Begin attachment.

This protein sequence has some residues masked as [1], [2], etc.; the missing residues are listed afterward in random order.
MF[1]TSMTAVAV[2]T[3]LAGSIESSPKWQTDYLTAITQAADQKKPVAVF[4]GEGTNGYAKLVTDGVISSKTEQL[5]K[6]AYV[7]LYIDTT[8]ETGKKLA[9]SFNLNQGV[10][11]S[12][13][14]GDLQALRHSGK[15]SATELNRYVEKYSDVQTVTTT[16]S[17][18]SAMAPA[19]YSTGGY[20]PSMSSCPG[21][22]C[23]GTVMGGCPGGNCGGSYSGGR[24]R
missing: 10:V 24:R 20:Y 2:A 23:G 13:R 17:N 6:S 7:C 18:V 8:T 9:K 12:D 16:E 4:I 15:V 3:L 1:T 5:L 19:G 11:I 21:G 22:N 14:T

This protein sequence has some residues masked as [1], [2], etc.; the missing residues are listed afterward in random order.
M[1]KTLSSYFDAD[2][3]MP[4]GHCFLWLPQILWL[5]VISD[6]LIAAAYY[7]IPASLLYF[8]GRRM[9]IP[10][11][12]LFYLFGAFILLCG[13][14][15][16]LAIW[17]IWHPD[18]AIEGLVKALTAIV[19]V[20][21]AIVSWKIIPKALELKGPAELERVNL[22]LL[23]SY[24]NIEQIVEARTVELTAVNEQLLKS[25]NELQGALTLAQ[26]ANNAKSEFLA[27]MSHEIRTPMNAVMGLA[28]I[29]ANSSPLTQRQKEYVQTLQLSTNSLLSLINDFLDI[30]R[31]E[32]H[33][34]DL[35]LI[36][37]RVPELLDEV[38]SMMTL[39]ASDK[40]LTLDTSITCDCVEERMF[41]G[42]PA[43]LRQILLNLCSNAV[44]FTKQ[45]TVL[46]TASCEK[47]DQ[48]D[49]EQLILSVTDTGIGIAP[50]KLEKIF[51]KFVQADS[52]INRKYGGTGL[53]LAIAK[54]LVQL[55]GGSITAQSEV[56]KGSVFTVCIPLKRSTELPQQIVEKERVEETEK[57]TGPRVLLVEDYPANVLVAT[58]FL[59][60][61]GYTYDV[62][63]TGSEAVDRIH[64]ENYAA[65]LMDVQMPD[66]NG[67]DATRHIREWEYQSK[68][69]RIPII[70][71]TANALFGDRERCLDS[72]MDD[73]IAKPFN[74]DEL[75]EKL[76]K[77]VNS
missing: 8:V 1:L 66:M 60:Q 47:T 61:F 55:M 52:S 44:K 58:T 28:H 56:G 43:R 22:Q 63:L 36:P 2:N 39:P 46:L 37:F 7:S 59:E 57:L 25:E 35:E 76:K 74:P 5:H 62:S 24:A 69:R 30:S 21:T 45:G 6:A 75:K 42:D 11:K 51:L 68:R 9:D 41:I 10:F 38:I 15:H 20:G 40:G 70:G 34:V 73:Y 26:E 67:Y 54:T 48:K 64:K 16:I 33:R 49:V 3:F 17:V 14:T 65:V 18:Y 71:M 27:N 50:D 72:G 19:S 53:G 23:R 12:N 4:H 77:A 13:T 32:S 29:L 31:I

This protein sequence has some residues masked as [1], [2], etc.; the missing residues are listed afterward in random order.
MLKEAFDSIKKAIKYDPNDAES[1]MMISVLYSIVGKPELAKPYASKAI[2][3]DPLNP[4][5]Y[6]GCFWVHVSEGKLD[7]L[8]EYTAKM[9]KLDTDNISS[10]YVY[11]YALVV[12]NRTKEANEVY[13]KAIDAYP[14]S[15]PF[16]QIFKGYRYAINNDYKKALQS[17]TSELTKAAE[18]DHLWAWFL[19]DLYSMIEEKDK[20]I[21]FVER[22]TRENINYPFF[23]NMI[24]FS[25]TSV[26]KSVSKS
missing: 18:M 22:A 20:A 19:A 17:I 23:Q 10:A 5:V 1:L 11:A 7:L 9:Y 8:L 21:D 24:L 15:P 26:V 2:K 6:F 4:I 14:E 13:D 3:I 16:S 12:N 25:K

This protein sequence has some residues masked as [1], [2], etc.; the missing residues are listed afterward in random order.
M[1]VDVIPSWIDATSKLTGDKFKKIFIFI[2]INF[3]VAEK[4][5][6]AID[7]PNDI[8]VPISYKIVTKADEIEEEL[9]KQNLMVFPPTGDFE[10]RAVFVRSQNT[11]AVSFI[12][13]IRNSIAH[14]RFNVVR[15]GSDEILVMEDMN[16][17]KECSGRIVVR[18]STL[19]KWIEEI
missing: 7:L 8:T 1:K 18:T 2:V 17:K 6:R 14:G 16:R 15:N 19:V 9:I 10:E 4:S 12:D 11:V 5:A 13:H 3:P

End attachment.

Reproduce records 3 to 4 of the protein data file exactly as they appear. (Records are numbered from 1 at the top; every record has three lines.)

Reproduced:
This protein sequence has some residues masked as [1], [2], etc.; the missing residues are listed afterward in random order.
MLKEAFDSIKKAIKYDPNDAES[1]MMISVLYSIVGKPELAKPYASKAI[2][3]DPLNP[4][5]Y[6]GCFWVHVSEGKLD[7]L[8]EYTAKM[9]KLDTDNISS[10]YVY[11]YALVV[12]NRTKEANEVY[13]KAIDAYP[14]S[15]PF[16]QIFKGYRYAINNDYKKALQS[17]TSELTKAAE[18]DHLWAWFL[19]DLYSMIEEKDK[20]I[21]FVER[22]TRENINYPFF[23]NMI[24]FS[25]TSV[26]KSVSKS
missing: 18:M 22:A 20:A 19:A 17:I 23:Q 10:A 5:V 1:L 11:A 7:L 9:Y 8:L 21:D 24:L 15:P 26:V 2:K 6:F 4:I 14:E 13:D 3:I 16:S 12:N 25:K

This protein sequence has some residues masked as [1], [2], etc.; the missing residues are listed afterward in random order.
M[1]VDVIPSWIDATSKLTGDKFKKIFIFI[2]INF[3]VAEK[4][5][6]AID[7]PNDI[8]VPISYKIVTKADEIEEEL[9]KQNLMVFPPTGDFE[10]RAVFVRSQNT[11]AVSFI[12][13]IRNSIAH[14]RFNVVR[15]GSDEILVMEDMN[16][17]KECSGRIVVR[18]STL[19]KWIEEI
missing: 7:L 8:T 1:K 18:T 2:V 17:K 6:R 14:G 16:R 15:N 19:V 9:I 10:E 4:S 12:D 11:V 5:A 13:H 3:P